South Western Railway services to be hit in July
Mick Lynch says strike "will show the country just how important railway staff are to the running of the rail industry"
June 23, 2023
The RMT union has announced another three days of strike action on the railways in its dispute over pay.
Its members working for 14 train operating companies (TOCs) will not be turning up on 20, 22 and 29 July. Services are likely to continue to be affected the morning after each strike day.
The most severe impact will be on South Western Railway (SWR) where a significant proportion of drivers are members of the RMT union rather than ASLEF. Most of the other 20,000 workers striking across the country will be guards, train managers and station staff.
On previous days of industrial action, the company has operated a drastically reduced timetable both in terms of the number of stations being serviced and the hours of operation.
The strikes will make it more difficult for people travelling to the fourth and fifth Ashes tests and golf’s Open Championship.
The union is demanding a pay increase in line with inflation whereas employers have offered a backdated increase of 5% with a further rise of 4% conditional on changes in working practices.
RMT general secretary Mick Lynch said, "This latest phase of action will show the country just how important railway staff are to the running of the rail industry.
"My team of negotiators and I are available 24/7 for talks with the train operating companies and government ministers.
"Yet quite incredibly neither party has made any attempt whatsoever to arrange any meetings or put forward a decent offer that can help us reach a negotiated solution.
"The government continues to shackle the companies and will not allow them to put forward a package that can settle this dispute.
"Our members have now voted 3 times to take strike action over the last 12 months - the most of recent of which coincided with having the full details of the substandard offer from the rail operators.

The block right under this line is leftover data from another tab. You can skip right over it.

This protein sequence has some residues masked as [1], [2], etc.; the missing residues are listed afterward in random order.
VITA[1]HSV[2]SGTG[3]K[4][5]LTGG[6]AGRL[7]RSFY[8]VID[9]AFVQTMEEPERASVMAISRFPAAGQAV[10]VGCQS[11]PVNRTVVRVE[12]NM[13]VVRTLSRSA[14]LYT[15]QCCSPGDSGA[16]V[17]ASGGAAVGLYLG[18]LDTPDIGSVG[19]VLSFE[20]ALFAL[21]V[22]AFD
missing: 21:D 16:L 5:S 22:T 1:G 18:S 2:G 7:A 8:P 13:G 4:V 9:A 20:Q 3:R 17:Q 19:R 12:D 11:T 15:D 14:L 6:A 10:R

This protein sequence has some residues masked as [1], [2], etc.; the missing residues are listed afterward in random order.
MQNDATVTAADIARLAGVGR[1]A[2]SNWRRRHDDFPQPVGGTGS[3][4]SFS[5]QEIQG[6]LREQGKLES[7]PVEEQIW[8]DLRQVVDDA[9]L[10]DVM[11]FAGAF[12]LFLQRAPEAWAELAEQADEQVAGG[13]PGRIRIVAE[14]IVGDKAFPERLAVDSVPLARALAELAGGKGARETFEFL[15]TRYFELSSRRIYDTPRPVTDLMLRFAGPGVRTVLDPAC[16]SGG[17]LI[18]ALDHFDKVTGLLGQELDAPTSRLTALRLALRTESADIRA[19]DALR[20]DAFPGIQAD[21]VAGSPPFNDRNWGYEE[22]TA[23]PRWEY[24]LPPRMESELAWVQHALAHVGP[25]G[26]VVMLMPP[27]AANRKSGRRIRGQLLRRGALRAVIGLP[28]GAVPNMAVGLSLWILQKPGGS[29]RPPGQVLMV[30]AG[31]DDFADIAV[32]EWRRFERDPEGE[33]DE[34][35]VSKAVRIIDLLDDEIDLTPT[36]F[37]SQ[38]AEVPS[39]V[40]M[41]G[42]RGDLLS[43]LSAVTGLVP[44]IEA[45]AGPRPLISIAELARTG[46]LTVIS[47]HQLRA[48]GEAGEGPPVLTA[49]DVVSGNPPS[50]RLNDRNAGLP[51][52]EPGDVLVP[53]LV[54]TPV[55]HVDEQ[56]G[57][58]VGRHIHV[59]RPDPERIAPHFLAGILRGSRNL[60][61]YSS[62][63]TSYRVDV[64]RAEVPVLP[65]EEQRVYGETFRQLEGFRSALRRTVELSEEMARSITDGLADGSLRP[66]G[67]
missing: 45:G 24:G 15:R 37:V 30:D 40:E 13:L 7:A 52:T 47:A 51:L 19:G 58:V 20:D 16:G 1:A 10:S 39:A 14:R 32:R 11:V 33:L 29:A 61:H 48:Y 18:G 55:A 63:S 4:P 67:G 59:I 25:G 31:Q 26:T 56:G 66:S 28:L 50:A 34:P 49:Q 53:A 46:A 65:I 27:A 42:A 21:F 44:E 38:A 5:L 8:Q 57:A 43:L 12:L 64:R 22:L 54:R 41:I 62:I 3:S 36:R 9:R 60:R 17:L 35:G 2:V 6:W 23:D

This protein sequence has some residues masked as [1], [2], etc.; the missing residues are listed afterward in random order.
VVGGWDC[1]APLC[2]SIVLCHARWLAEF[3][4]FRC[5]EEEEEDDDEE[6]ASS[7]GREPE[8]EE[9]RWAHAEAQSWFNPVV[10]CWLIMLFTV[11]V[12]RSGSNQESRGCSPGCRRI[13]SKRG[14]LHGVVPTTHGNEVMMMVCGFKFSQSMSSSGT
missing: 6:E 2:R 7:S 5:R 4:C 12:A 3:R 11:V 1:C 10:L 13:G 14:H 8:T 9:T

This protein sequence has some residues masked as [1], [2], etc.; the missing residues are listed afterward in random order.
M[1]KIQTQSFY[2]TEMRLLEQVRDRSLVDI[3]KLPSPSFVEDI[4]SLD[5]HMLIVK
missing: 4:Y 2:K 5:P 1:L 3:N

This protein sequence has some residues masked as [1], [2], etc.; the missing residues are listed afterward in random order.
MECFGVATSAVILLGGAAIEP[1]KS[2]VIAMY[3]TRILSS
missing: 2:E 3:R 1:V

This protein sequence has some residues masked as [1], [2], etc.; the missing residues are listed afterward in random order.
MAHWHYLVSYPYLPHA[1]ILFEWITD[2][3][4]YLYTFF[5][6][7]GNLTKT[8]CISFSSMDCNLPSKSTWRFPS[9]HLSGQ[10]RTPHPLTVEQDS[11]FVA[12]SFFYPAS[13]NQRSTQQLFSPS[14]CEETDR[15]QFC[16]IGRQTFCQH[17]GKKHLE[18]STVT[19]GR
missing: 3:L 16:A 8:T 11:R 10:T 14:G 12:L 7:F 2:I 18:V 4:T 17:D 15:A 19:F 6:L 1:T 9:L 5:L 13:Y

"They voted by 9-1 to renew their strike mandate and RMT will continue its industrial campaign until we reach a negotiated settlement on pay, working conditions and job security."
A spokesperson for the Rail Delivery Group, which represents the TOCs said, “More strikes are totally unnecessary. After a year of industrial action all the RMT has achieved is losing their members more money than they would have received in the pay offers they refused to put to put out to a vote, despite having agreed the terms with the negotiators the room.
“We have now made three offers that the RMT executive have blocked without a convincing explanation. We remain open to talks and we have said repeatedly that we want to give our people a pay rise, but until the union leadership and executive is united in what it wants and engages in good faith with the 30% shortfall in revenue the industry is continuing to grapple with post covid, it is difficult to move forward. Sadly our staff, our customers and the communities across the country which rely on a thriving railway are the ones that are suffering as a result."
The Department for Transport spokesperson said, "After a year of industrial action, passengers and rail workers alike are growing tired of union bosses playing politics with their lives.”
In May the RMT membership voted to continue industrial action for another six months.
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